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Felony charges filed in CHP nude photo scandal

The Contra Costa District Attorney’s Office filed felony charges Friday against a California Highway Patrol officer for allegedly sending nude pictures of two women in his custody to his personal cell phone.

Prosecutors charged Officer Sean Harrington, 35, with two counts of unauthorized access to a computer and copying computer data.

Prosecutors said the first incident occurred in Livermore on Aug. 6 when a 19-year-old woman was arrested for driving under the influence. While she was being treated at a local hospital, Harrington allegedly searched her phone and sent private photos from her cell to his.

The second incident happened on Aug. 29, when Harrington arrested a woman in San Ramon for driving under the influence and booked her in the Martinez Detention Facility. When she was released from custody, she realized several of her personal photos had been sent to Harrington’s cell phone, prosecutors said.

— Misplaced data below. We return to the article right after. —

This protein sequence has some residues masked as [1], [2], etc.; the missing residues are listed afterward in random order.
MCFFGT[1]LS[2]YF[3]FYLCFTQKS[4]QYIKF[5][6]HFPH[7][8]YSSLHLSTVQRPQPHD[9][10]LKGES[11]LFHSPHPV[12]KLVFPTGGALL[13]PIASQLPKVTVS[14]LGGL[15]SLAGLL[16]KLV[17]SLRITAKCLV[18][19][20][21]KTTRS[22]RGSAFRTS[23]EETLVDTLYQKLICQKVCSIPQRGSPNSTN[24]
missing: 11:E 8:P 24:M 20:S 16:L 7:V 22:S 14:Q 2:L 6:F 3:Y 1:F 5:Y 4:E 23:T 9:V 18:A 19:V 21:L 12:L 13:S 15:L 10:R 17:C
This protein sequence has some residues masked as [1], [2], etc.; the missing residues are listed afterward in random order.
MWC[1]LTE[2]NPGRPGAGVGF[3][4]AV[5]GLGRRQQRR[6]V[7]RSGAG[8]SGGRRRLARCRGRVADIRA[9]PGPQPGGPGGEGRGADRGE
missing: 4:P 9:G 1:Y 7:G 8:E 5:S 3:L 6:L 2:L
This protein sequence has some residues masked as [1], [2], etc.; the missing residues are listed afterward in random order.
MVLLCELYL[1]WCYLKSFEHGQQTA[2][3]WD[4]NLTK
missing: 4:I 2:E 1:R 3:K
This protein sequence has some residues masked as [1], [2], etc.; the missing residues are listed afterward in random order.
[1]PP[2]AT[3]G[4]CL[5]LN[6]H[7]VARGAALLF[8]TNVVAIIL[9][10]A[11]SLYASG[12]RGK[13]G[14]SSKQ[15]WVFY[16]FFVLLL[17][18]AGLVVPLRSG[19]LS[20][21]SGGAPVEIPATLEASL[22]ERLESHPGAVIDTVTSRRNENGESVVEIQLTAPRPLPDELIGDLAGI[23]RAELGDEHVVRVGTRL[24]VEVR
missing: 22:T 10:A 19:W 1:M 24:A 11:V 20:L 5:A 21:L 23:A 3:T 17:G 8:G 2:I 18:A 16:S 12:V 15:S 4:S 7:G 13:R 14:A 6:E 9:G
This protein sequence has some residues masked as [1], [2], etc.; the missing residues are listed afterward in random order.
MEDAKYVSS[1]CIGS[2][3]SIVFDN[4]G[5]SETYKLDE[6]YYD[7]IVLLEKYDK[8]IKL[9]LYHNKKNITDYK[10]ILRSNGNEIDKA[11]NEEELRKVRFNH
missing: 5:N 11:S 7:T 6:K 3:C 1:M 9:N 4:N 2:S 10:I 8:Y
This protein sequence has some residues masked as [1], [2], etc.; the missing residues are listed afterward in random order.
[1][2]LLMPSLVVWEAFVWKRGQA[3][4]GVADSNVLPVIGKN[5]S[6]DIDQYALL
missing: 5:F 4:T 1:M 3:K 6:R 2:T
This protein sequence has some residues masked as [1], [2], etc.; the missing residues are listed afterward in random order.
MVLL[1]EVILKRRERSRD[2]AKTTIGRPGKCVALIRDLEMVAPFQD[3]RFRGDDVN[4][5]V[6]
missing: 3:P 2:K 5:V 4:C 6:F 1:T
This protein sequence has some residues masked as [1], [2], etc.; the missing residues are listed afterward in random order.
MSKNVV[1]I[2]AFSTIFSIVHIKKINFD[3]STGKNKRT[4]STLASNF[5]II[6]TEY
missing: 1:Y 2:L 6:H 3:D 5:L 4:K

The woman’s attorney notified the District Attorney’s Office, which obtained search warrants for Harrington’s phone and computer.

Prosecutors said forensic evidence confirms Harrington transmitted the photos to his cell phone as well as to two members of the CHP’s Dublin Office. So far, only Harrington has been charged in the case, but prosecutors said they would charge others if more information comes to light.

Golden Gate Division Chief Avery Browne said he expects the highest level of integrity and moral strength from everyone in the CHP:

“There is no place in our organization for individuals who choose to manipulate the law and department policy for their person [sic] gain. … His behavior does not reflect the professionalism of the thousands of members of the California Highway Patrol who pledge to provide indispensable safety, service, and security to the people of California.”

District Attorney Mark Peterson said it was the first time in the county’s history his office had charged an officer with a crime of this nature. Prosecutors and public defenders are both reviewing cases involving Harrington and the officers he sent pictures to.

Harrington told the investigator that the practice of sharing female arrestees’ nude photos was not uncommon in the Dublin office of the CHP, according to search warrant records.

The search warrant said Harrington first learned of the practice while working at the CHP office in Los Angeles.

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